Virtual Healthcare App Akira Launches So Canadians Can Text Doctors

This month Akira, a mobile platform that connects patients to family doctors on demand, launched to bring patients one-on-one consultations from their smartphone.

Available for download on Android and iOS, the app allows patients in Ontario to consult with board-certified physicians by mobile text or video, and provides users mobile access to personal health records including clinical notes, prescriptions and test results.

Akira is launching with $500,000 in seed funding from investors including Shopify founder Tobias Lütke, Top Hat founder, Mike Silagadze, and venture capital firm Highline.

“The way Canadians interact with their doctors hasn’t really changed in 100 years. Technology has revolutionized almost every other aspect of our lives except the healthcare system,” said Dustin Walper, co-founder, Akira. “At Akira, we’re focused on bringing high-quality health care to people everywhere, and we’re leveraging technology to do it. We’re starting with the Akira app, but our ultimate goal is to build the world’s smartest artificial medical assistant.”

Once logged in, users can begin a text conversation with the doctor, and based on the patient’s situation, doctors can immediately launch a video chat if necessary. Doctor response time is typically within two minutes. Doctors can write prescriptions and send them to the user’s pharmacy of choice, refer patients to specialists or allied health professionals, and order tests. Through partners, Akira also offers free, same-day delivery of prescription medications to the home or office.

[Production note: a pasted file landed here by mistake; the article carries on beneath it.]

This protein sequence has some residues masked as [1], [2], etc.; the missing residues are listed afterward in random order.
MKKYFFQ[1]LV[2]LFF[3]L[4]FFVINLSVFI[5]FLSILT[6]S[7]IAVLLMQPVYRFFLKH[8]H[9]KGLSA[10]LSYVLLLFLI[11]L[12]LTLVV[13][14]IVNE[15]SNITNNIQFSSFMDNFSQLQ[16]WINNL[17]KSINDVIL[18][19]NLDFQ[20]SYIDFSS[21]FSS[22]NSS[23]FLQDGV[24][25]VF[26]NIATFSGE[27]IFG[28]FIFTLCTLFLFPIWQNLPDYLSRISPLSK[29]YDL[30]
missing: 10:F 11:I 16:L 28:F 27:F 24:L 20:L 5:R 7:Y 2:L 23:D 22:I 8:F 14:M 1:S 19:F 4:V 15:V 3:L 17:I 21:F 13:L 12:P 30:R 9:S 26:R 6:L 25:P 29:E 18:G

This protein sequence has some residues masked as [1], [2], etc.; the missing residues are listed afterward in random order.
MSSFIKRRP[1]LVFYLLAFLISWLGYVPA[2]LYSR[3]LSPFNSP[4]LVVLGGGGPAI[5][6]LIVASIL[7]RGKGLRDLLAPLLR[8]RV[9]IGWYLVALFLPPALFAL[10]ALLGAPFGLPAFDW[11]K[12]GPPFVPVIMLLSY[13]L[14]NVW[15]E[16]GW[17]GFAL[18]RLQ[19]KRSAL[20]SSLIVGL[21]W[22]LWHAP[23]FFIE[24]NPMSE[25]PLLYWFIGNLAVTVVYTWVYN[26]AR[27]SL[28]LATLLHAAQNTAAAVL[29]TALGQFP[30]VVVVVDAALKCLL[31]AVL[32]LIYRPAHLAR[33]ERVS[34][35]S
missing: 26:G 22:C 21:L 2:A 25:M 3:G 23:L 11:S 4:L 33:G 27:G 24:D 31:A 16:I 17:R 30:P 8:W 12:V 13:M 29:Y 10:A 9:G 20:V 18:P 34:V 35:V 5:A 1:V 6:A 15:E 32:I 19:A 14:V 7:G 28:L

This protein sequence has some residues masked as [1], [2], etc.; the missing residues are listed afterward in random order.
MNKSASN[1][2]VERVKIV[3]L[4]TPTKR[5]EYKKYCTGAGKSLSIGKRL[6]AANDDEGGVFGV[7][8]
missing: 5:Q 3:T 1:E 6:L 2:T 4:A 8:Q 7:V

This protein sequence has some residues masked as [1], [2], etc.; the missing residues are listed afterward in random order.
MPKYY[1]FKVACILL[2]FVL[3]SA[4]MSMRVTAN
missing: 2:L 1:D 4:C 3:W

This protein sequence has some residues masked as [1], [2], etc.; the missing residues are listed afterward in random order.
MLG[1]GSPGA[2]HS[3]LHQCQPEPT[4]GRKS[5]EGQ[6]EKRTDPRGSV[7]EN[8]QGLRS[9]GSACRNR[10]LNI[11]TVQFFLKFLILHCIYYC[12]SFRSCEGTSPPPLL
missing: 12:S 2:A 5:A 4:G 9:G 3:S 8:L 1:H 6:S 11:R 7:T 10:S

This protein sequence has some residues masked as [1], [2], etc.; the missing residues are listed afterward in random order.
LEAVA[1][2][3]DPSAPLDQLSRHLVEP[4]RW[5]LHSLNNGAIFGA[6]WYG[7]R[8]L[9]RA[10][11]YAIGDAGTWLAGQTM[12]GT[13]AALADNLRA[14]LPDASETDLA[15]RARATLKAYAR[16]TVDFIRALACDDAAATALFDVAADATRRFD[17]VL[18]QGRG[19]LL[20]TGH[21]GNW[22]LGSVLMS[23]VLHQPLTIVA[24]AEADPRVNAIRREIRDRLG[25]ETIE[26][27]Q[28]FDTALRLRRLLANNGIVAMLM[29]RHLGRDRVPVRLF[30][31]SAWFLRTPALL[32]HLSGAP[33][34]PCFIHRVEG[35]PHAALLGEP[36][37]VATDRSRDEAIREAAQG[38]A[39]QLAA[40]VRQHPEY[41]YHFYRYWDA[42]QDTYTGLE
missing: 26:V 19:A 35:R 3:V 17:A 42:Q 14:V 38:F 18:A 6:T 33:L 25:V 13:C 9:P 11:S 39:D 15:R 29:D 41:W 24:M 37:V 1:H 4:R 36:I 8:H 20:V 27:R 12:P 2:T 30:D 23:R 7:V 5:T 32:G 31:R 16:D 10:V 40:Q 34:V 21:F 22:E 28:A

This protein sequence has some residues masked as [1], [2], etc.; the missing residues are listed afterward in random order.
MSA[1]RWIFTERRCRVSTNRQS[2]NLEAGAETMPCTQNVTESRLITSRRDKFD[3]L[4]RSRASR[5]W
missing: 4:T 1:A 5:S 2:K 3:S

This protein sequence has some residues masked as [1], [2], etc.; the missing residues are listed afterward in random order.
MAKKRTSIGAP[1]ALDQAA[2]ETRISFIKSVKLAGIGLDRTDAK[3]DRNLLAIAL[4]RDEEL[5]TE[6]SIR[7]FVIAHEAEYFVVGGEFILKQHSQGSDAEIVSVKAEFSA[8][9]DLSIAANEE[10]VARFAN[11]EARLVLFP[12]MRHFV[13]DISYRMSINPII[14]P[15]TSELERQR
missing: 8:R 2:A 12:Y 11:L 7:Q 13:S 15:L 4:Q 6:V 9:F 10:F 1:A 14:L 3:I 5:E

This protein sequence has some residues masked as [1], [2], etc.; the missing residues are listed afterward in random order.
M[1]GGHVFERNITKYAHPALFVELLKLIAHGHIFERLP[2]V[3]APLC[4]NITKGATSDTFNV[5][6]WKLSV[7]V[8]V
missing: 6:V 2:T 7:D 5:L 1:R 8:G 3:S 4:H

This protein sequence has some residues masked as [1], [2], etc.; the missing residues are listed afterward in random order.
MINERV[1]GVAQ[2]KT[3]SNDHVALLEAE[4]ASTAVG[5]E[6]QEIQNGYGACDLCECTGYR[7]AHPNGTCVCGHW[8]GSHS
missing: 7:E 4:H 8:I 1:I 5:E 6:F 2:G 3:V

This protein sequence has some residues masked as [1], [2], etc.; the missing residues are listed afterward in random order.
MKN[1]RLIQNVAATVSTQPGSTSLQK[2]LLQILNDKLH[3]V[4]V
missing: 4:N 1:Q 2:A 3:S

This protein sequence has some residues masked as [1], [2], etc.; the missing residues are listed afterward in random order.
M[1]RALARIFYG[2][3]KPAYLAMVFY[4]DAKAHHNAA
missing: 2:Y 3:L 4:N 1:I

The company was co-founded by Walper, who previously co-founded web and mobile development agency Myplanet, and Dr. Taha Bandukwala, a radiologist who recently completed residency at The University of Toronto.

“Akira’s mobile health platform is bringing much-needed change to a medical system still reliant on fax machines and paper charts,” said Dr. Bandukwala, chief medical officer. “According to the American Medical Association, up to 70 per cent of doctor’s visits could be conducted virtually, saving an unnecessary trip to the doctor’s office. Canadians are demanding better access to health care, and we built an interdisciplinary team of physicians, developers, data scientists and designers to bring transparency, accessibility, and user-friendliness to the patient experience.”

Akira is available through a monthly subscription service for $10 per month. The app is available for download on the App Store and Google Play Store.